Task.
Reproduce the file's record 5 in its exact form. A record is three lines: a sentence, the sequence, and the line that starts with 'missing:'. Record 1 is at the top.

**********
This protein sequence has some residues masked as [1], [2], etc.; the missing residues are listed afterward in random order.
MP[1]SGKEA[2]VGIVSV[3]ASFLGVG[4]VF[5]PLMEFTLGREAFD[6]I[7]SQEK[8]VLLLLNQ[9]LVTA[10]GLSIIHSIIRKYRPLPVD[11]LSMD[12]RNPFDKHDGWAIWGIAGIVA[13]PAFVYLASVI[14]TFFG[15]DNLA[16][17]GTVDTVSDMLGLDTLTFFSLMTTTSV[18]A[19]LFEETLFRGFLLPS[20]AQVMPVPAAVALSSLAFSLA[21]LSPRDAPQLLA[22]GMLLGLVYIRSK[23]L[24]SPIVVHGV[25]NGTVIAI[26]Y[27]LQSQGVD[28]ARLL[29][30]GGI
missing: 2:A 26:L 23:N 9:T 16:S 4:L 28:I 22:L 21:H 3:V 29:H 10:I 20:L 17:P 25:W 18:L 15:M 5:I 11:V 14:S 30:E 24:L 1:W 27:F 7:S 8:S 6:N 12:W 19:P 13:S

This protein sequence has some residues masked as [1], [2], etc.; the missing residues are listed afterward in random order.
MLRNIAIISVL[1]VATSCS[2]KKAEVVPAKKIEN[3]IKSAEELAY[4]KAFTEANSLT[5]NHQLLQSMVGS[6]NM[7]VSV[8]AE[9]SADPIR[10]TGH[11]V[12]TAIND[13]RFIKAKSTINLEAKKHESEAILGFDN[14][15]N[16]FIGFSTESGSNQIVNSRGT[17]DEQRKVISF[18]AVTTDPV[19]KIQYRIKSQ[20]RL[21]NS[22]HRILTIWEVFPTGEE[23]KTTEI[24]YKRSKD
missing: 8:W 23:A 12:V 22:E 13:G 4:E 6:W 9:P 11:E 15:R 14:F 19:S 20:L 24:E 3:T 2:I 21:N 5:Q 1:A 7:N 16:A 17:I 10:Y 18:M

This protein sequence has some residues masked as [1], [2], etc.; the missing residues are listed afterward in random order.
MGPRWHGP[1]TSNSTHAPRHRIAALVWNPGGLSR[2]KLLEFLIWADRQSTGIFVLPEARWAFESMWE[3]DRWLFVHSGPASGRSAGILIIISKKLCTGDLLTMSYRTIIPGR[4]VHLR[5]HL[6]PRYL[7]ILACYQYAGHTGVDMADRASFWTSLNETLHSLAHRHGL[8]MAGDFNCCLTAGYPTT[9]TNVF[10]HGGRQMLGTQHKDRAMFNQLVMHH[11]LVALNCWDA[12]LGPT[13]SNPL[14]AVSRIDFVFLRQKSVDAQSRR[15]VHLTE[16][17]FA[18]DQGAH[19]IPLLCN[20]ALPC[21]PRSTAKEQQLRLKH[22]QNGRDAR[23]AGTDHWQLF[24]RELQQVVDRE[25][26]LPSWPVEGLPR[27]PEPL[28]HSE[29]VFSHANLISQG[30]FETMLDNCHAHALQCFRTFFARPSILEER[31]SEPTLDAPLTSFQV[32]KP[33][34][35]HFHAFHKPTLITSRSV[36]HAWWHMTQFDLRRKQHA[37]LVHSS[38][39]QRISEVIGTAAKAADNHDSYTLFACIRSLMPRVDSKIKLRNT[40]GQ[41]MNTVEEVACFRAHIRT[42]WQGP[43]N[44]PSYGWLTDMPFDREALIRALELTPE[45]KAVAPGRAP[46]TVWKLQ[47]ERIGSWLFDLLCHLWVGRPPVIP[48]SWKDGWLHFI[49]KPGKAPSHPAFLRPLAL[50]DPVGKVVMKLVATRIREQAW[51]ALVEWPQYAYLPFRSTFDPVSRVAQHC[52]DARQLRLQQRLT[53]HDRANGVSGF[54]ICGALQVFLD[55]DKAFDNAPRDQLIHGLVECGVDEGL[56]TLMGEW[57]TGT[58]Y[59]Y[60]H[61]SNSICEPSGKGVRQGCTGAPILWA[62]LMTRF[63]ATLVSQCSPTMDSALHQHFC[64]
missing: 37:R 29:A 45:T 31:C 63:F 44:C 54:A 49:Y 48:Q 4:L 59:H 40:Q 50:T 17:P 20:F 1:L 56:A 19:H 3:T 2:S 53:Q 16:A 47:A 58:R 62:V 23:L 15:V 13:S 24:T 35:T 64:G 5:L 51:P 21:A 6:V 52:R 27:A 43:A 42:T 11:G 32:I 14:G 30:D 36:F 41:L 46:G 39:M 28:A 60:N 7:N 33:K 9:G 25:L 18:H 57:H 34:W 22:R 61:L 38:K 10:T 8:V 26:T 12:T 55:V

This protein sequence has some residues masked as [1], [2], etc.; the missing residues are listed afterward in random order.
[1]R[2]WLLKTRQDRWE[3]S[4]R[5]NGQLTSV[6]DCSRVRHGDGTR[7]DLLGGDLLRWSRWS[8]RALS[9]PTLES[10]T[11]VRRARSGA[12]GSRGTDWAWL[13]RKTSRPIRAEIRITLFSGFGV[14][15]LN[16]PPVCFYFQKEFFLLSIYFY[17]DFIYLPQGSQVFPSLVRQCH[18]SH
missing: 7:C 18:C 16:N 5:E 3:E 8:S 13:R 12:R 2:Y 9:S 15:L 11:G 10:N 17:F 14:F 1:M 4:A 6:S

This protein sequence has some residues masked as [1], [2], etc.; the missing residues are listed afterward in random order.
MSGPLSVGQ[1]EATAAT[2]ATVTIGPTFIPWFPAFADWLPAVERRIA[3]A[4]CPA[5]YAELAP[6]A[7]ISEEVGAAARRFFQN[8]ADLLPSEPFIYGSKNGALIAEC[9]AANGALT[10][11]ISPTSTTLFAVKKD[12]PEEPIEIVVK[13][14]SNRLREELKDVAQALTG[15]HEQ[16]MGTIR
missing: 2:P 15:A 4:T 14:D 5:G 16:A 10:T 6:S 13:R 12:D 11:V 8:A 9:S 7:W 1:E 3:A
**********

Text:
This protein sequence has some residues masked as [1], [2], etc.; the missing residues are listed afterward in random order.
MSGPLSVGQ[1]EATAAT[2]ATVTIGPTFIPWFPAFADWLPAVERRIA[3]A[4]CPA[5]YAELAP[6]A[7]ISEEVGAAARRFFQN[8]ADLLPSEPFIYGSKNGALIAEC[9]AANGALT[10][11]ISPTSTTLFAVKKD[12]PEEPIEIVVK[13][14]SNRLREELKDVAQALTG[15]HEQ[16]MGTIR
missing: 2:P 15:A 4:T 14:D 5:G 16:A 10:T 6:S 13:R 12:D 11:V 8:A 9:S 7:W 1:E 3:A